At least 22 killed in building collapse in India as rain wreaks havoc across South Asia


At least 22 people were killed and dozens injured Thursday when a 117-year-old apartment building collapsed in a densely populated area of India’s financial capital following two days of torrential rains, hospital officials said.

Rescue workers in Mumbai combed through the wreckage of the five-story Hussaini building, which state officials had declared unsafe six years ago, but where about 40 people were living, according to residents.

Indian news media said 28 people had been rescued from the rubble, but several others were still believed to be trapped, including laborers who worked on the ground floor and had reported for duty by 8:30 a.m., when the building began to buckle.


The building in the western Indian city’s crowded Bhendi Bazaar area also housed a nursery school, but the collapse occurred before children arrived, neighbors said.

Rescue workers look for survivors in the debris of a collapsed building in Mumbai, India, on Aug. 31.
(Punit Paranjpe / AFP/Getty Images)

“I could only see dust for a while,” said Hanif Panhalkar, 32, who lives in the building next door. “Once it settled, I ran to the spot. With the help of a few others, we got out four bodies stuck in the rubble. The authorities took over after that.”

It appeared that the building — which had been slated for redevelopment — was weakened by two days of monsoon rainfall that brought India’s financial capital to its knees, clogging roads, flooding homes and undermining the foundations of thousands of century-old buildings scattered across Mumbai.

By nightfall Thursday, fire brigades, police officers and construction vehicles occupied the street where the building stood. An excavator was at the site, sifting through mud, chunks of concrete and steel girders.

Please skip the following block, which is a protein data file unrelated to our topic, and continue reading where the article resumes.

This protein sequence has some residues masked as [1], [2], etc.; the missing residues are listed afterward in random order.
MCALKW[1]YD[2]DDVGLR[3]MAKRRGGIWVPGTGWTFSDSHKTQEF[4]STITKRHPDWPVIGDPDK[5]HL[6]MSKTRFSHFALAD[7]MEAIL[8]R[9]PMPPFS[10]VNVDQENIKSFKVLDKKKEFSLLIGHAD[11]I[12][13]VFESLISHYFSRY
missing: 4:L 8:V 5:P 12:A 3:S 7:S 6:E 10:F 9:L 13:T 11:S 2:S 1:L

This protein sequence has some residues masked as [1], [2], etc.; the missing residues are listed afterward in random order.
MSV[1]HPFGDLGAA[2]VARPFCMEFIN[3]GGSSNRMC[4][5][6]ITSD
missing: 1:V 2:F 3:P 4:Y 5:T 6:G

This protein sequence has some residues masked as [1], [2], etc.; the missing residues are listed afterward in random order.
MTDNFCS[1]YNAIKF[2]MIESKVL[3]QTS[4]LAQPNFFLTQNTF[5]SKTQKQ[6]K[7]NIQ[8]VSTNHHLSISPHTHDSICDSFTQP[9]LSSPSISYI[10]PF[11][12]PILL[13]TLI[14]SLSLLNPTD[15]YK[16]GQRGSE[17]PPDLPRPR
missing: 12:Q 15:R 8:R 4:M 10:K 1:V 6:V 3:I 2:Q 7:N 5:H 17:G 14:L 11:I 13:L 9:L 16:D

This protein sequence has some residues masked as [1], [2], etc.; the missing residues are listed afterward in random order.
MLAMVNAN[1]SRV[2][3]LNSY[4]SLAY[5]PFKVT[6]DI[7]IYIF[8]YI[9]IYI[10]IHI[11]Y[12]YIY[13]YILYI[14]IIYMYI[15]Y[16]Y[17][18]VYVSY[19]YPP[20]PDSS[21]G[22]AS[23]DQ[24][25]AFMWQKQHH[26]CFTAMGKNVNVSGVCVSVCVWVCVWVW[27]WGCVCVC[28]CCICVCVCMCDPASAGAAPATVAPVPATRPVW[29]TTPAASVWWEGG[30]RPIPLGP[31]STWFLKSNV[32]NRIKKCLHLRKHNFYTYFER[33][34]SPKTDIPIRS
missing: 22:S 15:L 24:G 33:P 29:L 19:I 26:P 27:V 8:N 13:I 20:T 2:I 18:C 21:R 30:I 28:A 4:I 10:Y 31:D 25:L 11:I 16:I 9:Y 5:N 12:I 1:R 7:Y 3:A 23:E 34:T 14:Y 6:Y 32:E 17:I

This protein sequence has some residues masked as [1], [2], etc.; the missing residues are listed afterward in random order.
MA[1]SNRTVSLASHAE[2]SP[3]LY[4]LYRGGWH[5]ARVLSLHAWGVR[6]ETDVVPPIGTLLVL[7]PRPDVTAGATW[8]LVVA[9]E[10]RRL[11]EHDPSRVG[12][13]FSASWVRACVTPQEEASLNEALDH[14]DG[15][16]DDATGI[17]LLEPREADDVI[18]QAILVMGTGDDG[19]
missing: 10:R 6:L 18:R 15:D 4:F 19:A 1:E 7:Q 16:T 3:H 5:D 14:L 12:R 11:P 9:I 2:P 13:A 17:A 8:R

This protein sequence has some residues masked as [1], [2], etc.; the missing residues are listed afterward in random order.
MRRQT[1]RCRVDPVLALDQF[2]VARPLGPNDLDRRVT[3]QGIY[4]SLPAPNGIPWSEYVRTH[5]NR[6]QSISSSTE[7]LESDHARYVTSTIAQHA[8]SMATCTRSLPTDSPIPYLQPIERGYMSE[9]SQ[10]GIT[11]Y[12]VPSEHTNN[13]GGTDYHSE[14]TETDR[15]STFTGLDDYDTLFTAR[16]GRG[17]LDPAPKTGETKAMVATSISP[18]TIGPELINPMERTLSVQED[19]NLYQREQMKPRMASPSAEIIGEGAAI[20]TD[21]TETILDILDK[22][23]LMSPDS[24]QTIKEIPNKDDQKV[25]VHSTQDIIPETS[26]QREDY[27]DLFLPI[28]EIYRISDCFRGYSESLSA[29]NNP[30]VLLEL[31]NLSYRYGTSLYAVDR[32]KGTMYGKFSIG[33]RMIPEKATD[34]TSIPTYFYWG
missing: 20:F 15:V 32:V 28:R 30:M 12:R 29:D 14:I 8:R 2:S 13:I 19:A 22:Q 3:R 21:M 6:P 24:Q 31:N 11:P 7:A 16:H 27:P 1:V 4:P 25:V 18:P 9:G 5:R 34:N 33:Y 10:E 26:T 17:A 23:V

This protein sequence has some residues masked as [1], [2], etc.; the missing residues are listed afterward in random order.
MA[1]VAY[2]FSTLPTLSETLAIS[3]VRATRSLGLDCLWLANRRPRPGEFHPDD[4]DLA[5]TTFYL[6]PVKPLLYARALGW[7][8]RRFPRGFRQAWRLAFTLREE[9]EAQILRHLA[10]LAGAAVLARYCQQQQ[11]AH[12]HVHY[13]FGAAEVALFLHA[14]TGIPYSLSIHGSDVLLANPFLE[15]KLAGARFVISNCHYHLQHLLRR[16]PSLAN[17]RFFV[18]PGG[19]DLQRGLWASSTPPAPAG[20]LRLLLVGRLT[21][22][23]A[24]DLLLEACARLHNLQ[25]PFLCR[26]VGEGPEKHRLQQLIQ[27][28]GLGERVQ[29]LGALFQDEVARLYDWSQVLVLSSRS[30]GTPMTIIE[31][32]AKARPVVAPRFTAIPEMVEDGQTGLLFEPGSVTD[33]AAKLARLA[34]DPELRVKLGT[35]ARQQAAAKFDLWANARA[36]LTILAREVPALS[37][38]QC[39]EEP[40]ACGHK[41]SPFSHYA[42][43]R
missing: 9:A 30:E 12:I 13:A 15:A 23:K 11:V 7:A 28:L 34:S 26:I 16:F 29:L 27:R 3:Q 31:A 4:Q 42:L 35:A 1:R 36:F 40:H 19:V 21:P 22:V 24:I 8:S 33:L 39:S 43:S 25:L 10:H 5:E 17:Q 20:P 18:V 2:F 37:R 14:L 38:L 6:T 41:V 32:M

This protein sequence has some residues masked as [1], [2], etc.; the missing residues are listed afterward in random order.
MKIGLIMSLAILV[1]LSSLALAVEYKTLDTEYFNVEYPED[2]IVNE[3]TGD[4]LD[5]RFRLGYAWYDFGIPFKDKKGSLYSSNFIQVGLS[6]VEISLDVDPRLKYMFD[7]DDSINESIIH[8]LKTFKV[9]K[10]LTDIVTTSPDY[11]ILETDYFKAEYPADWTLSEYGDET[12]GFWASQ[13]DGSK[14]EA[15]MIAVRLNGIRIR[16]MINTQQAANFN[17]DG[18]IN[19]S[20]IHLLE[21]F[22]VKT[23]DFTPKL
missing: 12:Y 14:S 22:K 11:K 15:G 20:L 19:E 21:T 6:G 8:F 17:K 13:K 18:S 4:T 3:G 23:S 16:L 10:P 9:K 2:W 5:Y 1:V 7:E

An elderly man emerged through the floodlights with a megaphone, asking people to make way. An ambulance zoomed past carrying a body just retrieved from the rubble, and a few people chased after it.


Across the street at a large public hospital, a list of the deceased was posted on a wall. Mohammad Salim Shah, 38, had arrived to claim the body of his younger brother, Haleem, 30, and Haleem’s nephew, Rizwan, 23.

Both men were sleeping on the ground floor, said Shah, who traveled from Mumbai’s northern suburbs when he got news of the collapse.

“I was praying all the way till I got here. But it was all in vain,” he said. Rizwan had been married in May, and it fell to Shah to break the news by phone to Rizwan’s wife, who lives in northern India.

“She could not stop bawling,” he said.

Other families held out hope that missing relatives could be found. At the hospital, Sayyed Manzar, 50, said he was waiting for news of his cousin Zafar. Thursday was Zafar’s birthday and his children had celebrated the night before with a cake, he said.

The bodies of the children — 14-year-old Fatima and 19-year-old Jama — and his wife Reshma had already been found and Manzar was called to identify them.

“It is traumatic,” he said. “I know the chances [that Zafar survived] are 1%, but I am hoping against hope. If his body is not yet found, maybe he is alive. Miracles do happen.”


Six years ago, the state housing authority had declared the building unsafe for habitation. A local charity group, the Saifee Burhani Upliftment Trust, said in a statement Thursday that it had begun moving tenants out of the apartment block in preparation for redevelopment.

The top official in Maharashtra state, Devendra Fadnavis, ordered an investigation into the incident and said the state would provide compensation for families of the dead.

The annual monsoon season from June to September routinely triggers floods, landslides and building collapses across South Asia, one of the world’s most densely populated regions, but this year’s rainfall has been among the deadliest in years.

The United Nations said last week that nearly 1,000 people had been killed and tens of thousands of homes, schools and businesses destroyed in India, Bangladesh and Nepal.

India was the hardest hit, with more than 600 deaths blamed on the rains and 32 million people affected, most across the north of the country, the United Nations said.


Officials in the Pakistani port city of Karachi said that at least 16 people had died there, mostly from electrocution, in heavy rains that flooded the city and caused walls to collapse.

Parth M.N. is a special correspondent.


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1:40 p.m.: This article was updated throughout with Los Angeles Times reporting and a higher death toll in Mumbai.

This article was originally published at 5:40 a.m.